TECH

Finding Your Next iPad Just Got Harder, Thanks To Apple

NEW YORK, NY - NOVEMBER 01:  People buy the new Apple iPad Air at the Apple Store on November 1, 2013 in New York City. The n
NEW YORK, NY - NOVEMBER 01: People buy the new Apple iPad Air at the Apple Store on November 1, 2013 in New York City. The new iPad, the fifth generation of the popular tablet, is 20% thinner and 28% lighter than the current fourth-generation iPad. It has the same 9.7-inch screen as previous iPads and uses the same A7 processing chip that's in the iPhone 5S. The iPad Air, which went on sale today, will start at $499 for a 16GB Wi-Fi-only model and go up to $629 for a 16GB with 4G LTE connectivity. (Photo by Spencer Platt/Getty Images)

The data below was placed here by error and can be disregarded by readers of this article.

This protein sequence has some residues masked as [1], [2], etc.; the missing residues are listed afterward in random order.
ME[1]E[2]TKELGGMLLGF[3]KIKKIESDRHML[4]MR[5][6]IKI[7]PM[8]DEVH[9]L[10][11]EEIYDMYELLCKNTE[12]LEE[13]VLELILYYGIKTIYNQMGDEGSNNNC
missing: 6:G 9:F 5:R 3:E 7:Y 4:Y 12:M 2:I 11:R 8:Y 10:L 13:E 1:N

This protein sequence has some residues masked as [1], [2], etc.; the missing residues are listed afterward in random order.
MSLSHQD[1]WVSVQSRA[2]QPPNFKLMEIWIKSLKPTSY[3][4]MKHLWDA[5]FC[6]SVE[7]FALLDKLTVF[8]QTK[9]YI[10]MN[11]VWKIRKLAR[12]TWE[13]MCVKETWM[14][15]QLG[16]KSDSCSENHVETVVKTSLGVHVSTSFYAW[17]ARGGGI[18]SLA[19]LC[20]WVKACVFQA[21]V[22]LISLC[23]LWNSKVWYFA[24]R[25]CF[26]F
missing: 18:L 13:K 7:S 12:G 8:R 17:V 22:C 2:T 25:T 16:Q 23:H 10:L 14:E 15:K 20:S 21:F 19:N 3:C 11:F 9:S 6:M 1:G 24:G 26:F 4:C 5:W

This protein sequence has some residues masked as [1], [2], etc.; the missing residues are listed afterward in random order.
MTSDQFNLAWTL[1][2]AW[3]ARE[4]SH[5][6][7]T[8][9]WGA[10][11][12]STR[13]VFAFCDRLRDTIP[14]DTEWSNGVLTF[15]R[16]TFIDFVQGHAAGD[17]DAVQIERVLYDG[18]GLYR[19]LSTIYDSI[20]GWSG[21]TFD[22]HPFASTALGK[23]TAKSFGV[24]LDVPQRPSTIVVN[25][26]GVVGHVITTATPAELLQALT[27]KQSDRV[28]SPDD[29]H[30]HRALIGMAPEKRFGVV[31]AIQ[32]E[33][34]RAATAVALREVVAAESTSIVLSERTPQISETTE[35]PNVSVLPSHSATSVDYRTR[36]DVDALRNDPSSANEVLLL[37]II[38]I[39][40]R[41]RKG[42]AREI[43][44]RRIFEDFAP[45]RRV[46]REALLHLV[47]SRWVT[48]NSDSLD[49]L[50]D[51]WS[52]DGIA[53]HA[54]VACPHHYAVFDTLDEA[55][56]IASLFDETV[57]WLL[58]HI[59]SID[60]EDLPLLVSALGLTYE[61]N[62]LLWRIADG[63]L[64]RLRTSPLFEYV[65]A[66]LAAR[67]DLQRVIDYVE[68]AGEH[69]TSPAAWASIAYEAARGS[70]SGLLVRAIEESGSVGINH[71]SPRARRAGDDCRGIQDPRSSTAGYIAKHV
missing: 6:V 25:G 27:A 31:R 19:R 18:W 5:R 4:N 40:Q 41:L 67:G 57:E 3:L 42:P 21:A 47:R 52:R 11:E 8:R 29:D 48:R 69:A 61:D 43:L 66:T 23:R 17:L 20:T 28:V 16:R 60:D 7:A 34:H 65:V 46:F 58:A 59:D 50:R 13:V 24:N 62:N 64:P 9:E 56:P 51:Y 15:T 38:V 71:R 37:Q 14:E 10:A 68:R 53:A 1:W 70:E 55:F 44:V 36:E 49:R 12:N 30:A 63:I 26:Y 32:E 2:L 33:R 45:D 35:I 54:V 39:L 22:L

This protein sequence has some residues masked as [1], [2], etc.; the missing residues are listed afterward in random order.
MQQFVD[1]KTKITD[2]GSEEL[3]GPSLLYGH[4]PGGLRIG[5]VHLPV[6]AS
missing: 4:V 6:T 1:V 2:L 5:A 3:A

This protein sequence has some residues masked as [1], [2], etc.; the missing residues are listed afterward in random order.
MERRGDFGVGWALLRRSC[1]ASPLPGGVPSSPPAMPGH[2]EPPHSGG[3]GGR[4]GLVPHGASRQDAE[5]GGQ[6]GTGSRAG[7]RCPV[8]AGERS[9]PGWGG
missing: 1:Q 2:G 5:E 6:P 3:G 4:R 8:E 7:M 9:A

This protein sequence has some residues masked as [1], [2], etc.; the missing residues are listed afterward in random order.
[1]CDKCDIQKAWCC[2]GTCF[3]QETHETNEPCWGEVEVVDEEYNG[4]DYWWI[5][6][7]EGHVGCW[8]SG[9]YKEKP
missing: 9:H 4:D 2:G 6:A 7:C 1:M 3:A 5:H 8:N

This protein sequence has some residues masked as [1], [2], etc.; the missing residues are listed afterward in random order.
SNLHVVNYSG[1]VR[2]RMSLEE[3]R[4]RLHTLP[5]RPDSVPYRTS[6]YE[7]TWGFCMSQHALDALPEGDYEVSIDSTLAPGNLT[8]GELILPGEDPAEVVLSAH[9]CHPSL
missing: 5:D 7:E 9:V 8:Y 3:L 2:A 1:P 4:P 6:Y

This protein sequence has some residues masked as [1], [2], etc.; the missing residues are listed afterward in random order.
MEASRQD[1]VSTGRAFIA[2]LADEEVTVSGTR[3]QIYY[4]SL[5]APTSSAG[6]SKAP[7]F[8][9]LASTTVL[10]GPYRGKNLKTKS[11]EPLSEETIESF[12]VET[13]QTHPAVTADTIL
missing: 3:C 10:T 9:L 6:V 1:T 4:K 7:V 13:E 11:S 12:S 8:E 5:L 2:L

If you think that Apple would be fine with a third-party website that lets customers find its products more easily, then you don't know Apple.

Apple-Tracker.com, an unofficial website that helped prospective buyers track where they can find scarce Apple gadgets, was shut down on Wednesday after Apple issued the site a takedown notice.

"I'm not really interested in picking a fight with Apple," site developer Mordy Tikotzky wrote in a post. "I guess it [sic] time to just say good bye."

The bare-bones website checked Apple's inventory to help customers pinpoint where to buy hard-to-find items, such as the very popular gold iPhone 5S. Apple apparently took issue with Apple-Tracker.com because it “scrapes and collects data from Apple.com in violation of the Apple.com Internet Service Terms of Use.”

Given the aforementioned gold iPhone scarcity and Tim Cook's own admission that the unreleased iPad Mini with Retina could be in short supply, it seems like Apple-Tracker.com would have been a rather useful tool during the holiday shopping season.

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